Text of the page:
PHOENIX — The Phoenix Suns have come to define inconsistency during the 2009-10 season, be it from November to December or from the Lakers-Boston stretch to the Memphis game.
In Wednesday’s win against Houston, the Suns strutted out their inconsistency all game long, turning a 16-point lead into a 16-point deficit in 14 minutes of game time only to come back again to pull out the victory, 118-110 over a tough Houston Rockets squad.
Even when the Suns used a 12-0 run that started at the end of the first half to tie the game up a minute and a half into the second half, Houston countered with an 8-0 run before Phoenix countered back with an 11-2 run of its own to regain the lead.
“It was such a seesaw game, I don’t know if I’ve ever been involved in a game where you’re up 16 then down 16, you’re up 10 and then you’re down five,” said Suns head coach Alvin Gentry. “It was such a crazy game, but we hung in there … and did a good job with coming up with plays when we had to.”
It’s not often that a team yields a 51-19 run in the first half yet still finds a way to win by eight, but with this Phoenix Suns team I’ve come to expect that.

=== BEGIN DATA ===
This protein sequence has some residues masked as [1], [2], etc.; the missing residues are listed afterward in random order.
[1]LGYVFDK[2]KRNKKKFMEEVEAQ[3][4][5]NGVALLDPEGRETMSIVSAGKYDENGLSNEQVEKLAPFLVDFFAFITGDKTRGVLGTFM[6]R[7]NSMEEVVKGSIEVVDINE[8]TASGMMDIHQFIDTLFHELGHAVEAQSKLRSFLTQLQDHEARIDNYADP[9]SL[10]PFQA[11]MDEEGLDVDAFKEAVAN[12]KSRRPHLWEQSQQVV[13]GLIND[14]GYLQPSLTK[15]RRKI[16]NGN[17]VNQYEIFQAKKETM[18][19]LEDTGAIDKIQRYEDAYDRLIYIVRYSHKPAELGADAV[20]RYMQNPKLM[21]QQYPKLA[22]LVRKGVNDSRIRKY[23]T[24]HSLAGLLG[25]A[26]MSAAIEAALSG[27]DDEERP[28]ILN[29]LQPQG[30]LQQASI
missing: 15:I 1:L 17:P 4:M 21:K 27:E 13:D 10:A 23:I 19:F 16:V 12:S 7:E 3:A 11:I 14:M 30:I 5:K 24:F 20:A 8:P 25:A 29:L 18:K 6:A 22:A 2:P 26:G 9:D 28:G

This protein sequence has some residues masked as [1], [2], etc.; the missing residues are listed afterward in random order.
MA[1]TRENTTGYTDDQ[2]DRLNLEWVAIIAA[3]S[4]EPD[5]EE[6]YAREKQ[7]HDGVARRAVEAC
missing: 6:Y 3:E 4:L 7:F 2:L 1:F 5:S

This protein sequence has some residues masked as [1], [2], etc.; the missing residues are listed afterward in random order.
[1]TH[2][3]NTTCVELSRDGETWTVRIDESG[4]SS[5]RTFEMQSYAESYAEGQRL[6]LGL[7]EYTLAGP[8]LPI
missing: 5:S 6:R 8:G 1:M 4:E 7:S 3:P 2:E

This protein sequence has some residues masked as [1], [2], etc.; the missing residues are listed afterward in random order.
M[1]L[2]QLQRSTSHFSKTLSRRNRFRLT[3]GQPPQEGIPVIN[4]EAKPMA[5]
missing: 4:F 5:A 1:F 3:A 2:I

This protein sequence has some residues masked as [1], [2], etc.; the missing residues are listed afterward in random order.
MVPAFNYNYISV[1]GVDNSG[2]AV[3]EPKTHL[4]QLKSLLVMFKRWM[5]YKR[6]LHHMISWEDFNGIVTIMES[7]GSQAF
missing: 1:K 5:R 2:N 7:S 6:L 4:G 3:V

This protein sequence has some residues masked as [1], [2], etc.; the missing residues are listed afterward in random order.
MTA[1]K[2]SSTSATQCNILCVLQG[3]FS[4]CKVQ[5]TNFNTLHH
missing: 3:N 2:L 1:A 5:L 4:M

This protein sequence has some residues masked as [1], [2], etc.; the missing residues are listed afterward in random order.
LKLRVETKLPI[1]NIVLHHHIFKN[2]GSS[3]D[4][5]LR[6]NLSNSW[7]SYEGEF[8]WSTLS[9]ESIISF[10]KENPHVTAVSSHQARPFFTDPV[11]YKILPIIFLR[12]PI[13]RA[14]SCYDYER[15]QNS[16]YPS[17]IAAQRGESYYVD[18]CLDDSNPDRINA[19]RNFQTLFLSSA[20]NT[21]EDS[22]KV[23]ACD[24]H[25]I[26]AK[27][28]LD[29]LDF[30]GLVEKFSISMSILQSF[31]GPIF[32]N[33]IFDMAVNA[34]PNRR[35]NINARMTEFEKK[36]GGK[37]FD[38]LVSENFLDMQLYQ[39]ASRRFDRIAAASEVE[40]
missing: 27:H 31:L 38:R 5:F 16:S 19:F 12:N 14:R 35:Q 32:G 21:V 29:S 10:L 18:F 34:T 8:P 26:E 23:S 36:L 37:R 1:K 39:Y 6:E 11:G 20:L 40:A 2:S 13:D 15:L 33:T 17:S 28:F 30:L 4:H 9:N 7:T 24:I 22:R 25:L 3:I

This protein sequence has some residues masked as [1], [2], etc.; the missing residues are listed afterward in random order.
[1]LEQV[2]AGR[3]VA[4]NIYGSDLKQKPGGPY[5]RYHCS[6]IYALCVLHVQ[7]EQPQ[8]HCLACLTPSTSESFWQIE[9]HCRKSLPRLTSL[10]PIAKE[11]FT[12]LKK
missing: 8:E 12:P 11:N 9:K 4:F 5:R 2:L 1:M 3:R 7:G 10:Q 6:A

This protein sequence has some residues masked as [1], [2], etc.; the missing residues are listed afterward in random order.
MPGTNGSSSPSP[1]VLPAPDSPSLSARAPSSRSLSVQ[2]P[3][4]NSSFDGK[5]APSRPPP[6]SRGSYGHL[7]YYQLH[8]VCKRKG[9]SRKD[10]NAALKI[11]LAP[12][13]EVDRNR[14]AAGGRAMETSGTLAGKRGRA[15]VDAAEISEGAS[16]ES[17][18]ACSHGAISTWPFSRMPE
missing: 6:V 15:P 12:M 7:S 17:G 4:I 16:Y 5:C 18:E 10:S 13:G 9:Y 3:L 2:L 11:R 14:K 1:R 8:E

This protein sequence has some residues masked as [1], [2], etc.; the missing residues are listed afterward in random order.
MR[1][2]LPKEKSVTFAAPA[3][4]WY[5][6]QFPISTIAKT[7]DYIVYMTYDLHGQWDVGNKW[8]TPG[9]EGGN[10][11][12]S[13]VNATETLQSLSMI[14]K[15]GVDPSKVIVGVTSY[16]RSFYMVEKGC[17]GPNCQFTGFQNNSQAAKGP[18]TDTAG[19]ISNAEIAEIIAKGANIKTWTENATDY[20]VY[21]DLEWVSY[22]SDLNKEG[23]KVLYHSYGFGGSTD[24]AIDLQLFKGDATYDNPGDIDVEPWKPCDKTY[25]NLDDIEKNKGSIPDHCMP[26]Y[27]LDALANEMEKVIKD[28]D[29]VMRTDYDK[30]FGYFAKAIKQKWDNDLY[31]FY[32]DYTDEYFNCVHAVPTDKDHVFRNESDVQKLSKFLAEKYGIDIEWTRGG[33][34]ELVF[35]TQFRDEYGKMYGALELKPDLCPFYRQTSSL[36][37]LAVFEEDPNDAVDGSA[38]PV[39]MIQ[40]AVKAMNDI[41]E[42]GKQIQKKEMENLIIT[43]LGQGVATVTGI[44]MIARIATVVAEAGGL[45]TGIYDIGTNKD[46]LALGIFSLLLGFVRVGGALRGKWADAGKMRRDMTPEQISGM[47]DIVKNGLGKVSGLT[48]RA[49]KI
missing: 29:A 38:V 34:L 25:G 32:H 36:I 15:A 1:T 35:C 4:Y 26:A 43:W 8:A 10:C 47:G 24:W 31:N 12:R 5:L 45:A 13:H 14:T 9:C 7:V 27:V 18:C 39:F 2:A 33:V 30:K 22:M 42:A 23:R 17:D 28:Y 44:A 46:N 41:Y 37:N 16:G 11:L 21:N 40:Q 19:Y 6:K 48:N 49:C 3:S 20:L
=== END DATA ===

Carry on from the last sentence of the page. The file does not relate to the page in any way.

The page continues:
Before the season, Suns VP of basketball operations David Griffin told me to expect this Suns team to run up huge leads and probably give a fair share of them up, and he really could not have been more prophetic as it comes to this game and really the season at large.
“I’ve never seen a game like this before,”said. “It was a back-and-forth rollercoaster game. Both teams got spurts and went on runs and gave up runs. I’ve never been a part of something like this before.”
It was impressive for the Suns to pull out a wild game like this considering their track record in back-to-back games. They entered 1-6 in such contests overall, with four of them being blowouts and two of them being heartbreakers.
When Houston turned a 16-point deficit into a 16-point lead, I figured that the Suns’ legs and a 3 a.m.-ish arrival caught up with them.
Instead Phoenix tied its biggest comeback of the season. Coincidentally the other 16-point comeback was their other win on a back-to-back on Nov. 9 in Philly, and the Suns came back from 15 down to beat the Rockets in Houston on Nov. 17 as well.
In consecutive days the Suns have won a pair of hard-fought games that went down to the wire despite blowing big leads in both of them, ending their seven-game road losing streak on Tuesday and snapping their five-game second game of a back-to-back streak tonight.
“This is a big two days for us,” said. “I think you look at Sacramento and Houston, those are two just hard-nosed teams that are playing good as of late. For us it was definitely getting over the hump on the road and definitely just getting the gut check tonight and beating the hardest-working team in the NBA.”
Frye was a big part of it, scoring eight points in the initial 21-5 run and finishing the game with 22 points and nine defensive rebounds. Frye drilled 6-of-12 threes, missing a career-high seventh by a couple inches on a long first-quarter two.